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Math Help - Factorising mistake in Edexcel higher plus book?

  1. #1
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    Factorising mistake in Edexcel higher plus book?

    Well exams in 2 days and i forgot how to factorise. I decided to do some examples from da book and i saw this one
    Factorise
    4(p-q) + (p-q)^3 (^ = to the power btw:P)
    I checked the back and it told me that the answer is (p-q)[4+(p-q)^2] That makes no sense whatsoever anyway we would left with pq^2 and qp^2 ffs i need an A badly and this question is making me nuts help ?!
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  2. #2
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    Hello,

    Quote Originally Posted by Mobix View Post
    Well exams in 2 days and i forgot how to factorise. I decided to do some examples from da book and i saw this one
    Factorise
    4(p-q) + (p-q)^3 (^ = to the power btw:P)
    I checked the back and it told me that the answer is (p-q)[4+(p-q)^2] That makes no sense whatsoever anyway we would left with pq^2 and qp^2 ffs i need an A badly and this question is making me nuts help ?!
    4(p-q) + (p-q)^3=4{\color{red}(p-q)}+{\color{red}(p-q)}(p-q)^2={\color{red}(p-q)}[4+(p-q)^2]

    isn't it ?
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  3. #3
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    thanks for help that makes still no sense i wasnt in when we did that in school .
    Could you tell me whats the function of a square bracket in factorising please?
    wait wait 4(p-q)+ (p-q)(p-q)2 if we are multiplying than it should be 4(p-q) + p3-q3 + we would still have pq3 qp3 ??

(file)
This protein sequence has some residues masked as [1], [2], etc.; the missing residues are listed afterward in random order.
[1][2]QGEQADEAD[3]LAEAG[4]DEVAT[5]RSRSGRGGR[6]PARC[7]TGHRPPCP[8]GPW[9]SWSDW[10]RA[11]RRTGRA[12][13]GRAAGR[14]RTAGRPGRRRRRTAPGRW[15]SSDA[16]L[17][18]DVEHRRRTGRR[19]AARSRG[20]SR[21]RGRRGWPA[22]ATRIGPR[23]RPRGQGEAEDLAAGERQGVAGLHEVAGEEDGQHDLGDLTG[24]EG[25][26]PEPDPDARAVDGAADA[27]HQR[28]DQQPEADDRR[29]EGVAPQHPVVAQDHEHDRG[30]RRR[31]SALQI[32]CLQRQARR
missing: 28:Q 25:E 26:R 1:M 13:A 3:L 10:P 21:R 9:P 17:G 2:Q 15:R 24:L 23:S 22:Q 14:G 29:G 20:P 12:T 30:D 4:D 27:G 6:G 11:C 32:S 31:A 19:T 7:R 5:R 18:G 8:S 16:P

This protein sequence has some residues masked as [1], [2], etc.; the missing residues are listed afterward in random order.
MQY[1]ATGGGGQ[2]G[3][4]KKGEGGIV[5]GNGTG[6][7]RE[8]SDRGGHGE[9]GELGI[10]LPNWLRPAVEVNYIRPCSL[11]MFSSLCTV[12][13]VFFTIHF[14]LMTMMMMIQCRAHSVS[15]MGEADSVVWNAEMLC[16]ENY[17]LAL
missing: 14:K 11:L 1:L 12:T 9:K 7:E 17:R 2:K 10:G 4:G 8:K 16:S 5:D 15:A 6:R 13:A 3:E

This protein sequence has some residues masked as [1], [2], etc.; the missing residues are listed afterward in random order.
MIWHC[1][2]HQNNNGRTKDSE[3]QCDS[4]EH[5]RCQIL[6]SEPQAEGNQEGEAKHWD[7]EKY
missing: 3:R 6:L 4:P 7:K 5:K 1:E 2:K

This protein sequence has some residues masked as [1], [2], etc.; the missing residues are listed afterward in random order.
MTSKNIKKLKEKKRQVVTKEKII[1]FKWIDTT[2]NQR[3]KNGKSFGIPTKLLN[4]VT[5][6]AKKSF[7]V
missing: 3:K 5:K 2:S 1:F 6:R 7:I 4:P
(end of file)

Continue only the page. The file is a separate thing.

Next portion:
Last edited by Mobix; May 17th 2008 at 01:09 PM.
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  4. #4
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    AHHH but when that wouldnt be factorysing that would be kind of expanding wouldnt it?
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  5. #5
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    Quote Originally Posted by Mobix View Post
    thanks for help that makes still no sense i wasnt in when we did that in school .
    Could you tell me whats the function of a square bracket in factorising please?
    ...
    Factorizing is the contrary of expanding (and vice versa )

    You extract a common factor of a sum (or a product as well).

    If you have chosen for the common factor (or you are told what the common factor has to be) then you must divide each summand by the factor and the result of the division is written into the bracket.

    Example:

    21a^2b+35ab^2-42a^2b^2

    I take as common factor 7ab

    21a^2b+35ab^2-42a^2b^2 = 7ab \left(\frac{21a^2b}{7ab} +\frac{35ab^2}{7ab} - \frac{42a^2b^2}{7ab} \right)

    Simplify the fractions and you'll get the final result:

    21a^2b+35ab^2-42a^2b^2 = 7ab(3a+5b-6ab)

    You even can factor out a factor which doesn't appear in the sum:

    Factor out x of

    a+b+c = x\left(\frac ax+\frac bx + \frac cx\right)

    Maybe this helps you a little bit(?)
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